"A good friend he was indeed! he did more for you than if he had given you a fortune; for, in these times, that might have been soon taken from you; but now you have the means of making a fortune for yourself."

This observation of the general's, obvious as it may seem, is deserving of the serious consideration of those who have children of their own to educate, or who have the disposal of money for public charities. In these times, no sensible person will venture to pronounce that a change of fortune and station may not await the highest and the lowest; whether we rise or fall in the scale of society, personal qualities and knowledge will be valuable. Those who fall, cannot be destitute; and those who rise, cannot be ridiculous or contemptible, if they have been prepared for their fortune by proper education. In shipwreck, those who carry their all in their minds are the most secure.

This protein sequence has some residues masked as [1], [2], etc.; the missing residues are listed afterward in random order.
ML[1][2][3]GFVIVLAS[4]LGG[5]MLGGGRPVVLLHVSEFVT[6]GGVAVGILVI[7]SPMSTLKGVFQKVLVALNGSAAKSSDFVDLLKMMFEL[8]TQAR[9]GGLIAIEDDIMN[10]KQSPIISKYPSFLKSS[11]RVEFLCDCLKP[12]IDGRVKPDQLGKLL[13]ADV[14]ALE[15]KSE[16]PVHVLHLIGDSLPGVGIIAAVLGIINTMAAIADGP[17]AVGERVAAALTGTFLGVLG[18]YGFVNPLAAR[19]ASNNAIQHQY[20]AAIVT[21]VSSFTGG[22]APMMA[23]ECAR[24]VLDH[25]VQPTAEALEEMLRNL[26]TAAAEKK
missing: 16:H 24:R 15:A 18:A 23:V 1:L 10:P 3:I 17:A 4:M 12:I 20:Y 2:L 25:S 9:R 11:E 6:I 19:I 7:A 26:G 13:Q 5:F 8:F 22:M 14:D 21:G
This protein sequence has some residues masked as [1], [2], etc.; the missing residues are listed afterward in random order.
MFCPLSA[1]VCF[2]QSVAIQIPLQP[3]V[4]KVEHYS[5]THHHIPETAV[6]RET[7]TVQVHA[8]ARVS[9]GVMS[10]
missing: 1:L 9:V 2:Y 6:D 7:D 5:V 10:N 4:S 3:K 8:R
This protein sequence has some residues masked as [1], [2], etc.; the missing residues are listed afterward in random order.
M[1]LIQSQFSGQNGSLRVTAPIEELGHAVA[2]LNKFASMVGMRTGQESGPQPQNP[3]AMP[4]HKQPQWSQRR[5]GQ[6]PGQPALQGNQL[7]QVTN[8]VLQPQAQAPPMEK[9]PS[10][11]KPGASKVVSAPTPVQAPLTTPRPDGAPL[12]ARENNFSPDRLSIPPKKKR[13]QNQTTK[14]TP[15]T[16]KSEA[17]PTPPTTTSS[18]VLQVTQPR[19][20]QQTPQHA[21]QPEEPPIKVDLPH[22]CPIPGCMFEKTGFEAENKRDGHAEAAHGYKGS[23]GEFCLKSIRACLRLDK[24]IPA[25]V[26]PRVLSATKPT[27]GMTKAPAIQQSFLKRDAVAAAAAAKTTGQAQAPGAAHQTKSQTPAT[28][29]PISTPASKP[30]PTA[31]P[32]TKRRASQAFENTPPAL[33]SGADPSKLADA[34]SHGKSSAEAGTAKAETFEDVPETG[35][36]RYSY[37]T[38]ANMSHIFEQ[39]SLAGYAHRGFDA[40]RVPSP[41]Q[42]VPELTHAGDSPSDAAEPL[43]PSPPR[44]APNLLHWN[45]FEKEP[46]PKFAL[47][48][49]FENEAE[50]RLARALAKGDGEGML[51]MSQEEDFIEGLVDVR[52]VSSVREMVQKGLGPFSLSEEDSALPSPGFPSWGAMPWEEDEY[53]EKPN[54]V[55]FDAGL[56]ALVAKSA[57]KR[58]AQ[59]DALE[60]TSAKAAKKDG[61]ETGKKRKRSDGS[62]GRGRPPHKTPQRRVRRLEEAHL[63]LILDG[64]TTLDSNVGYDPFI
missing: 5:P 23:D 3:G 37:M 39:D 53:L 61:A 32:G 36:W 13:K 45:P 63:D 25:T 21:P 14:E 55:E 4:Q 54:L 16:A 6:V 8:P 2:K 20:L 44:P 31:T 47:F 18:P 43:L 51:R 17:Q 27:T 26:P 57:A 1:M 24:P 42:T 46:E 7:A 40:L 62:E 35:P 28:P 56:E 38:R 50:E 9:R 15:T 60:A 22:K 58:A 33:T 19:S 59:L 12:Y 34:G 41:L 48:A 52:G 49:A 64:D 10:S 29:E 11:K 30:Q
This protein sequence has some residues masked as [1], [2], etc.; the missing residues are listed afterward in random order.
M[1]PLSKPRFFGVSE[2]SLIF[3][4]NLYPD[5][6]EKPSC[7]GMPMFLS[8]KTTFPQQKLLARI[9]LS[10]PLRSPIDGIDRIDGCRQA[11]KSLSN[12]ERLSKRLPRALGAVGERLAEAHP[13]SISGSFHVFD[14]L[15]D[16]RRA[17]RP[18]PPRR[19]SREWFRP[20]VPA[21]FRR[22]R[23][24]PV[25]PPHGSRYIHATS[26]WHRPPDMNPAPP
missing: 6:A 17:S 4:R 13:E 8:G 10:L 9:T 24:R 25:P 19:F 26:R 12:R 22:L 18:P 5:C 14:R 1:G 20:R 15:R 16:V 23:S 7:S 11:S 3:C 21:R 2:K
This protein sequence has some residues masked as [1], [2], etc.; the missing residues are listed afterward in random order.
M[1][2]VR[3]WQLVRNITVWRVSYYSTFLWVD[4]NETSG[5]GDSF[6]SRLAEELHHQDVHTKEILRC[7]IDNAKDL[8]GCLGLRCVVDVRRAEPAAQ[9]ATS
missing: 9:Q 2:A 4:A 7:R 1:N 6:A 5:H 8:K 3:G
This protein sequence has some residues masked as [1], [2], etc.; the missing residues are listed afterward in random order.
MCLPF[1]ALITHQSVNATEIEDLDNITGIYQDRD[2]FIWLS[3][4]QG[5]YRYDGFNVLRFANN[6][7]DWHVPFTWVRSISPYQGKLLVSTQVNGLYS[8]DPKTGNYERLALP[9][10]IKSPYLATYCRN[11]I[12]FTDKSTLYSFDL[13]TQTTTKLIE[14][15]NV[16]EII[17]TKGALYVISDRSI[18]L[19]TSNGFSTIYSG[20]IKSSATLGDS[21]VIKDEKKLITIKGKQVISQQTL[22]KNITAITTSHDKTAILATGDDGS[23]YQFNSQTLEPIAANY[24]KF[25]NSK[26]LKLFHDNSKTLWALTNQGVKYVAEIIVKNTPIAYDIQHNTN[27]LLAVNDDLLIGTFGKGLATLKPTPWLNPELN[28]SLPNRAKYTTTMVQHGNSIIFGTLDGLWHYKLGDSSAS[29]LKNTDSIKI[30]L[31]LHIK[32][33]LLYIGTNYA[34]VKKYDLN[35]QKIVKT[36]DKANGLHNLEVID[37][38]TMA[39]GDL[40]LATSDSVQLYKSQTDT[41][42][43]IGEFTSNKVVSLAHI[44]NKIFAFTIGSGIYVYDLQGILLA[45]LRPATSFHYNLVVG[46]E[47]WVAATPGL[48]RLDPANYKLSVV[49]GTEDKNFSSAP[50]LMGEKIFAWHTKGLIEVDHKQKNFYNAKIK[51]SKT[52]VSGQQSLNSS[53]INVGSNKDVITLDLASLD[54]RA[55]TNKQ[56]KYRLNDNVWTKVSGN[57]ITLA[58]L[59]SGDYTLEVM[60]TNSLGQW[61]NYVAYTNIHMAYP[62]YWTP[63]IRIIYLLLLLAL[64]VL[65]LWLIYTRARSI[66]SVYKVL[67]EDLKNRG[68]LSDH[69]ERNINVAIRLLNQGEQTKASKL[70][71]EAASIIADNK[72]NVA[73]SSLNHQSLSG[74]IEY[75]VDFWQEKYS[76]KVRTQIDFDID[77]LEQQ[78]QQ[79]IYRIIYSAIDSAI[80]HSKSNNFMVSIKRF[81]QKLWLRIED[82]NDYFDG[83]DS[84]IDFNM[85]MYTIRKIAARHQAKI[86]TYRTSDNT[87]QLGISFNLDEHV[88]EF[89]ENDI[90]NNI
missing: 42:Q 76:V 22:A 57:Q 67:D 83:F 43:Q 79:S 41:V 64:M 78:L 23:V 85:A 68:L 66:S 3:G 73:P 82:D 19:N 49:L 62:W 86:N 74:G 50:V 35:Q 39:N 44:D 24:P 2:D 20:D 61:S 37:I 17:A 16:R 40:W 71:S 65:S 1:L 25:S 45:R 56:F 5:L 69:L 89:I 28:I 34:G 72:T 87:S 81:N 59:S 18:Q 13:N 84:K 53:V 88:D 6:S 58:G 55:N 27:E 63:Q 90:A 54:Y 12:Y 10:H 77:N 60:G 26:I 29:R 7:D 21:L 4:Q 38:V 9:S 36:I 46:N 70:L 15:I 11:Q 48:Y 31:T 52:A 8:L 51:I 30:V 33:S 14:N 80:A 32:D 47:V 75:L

But to return to Basile. He had sense enough not to make his general jealous of him by any unseasonable display of his talents, or any officious intrusion of advice, even upon subjects which he best understood.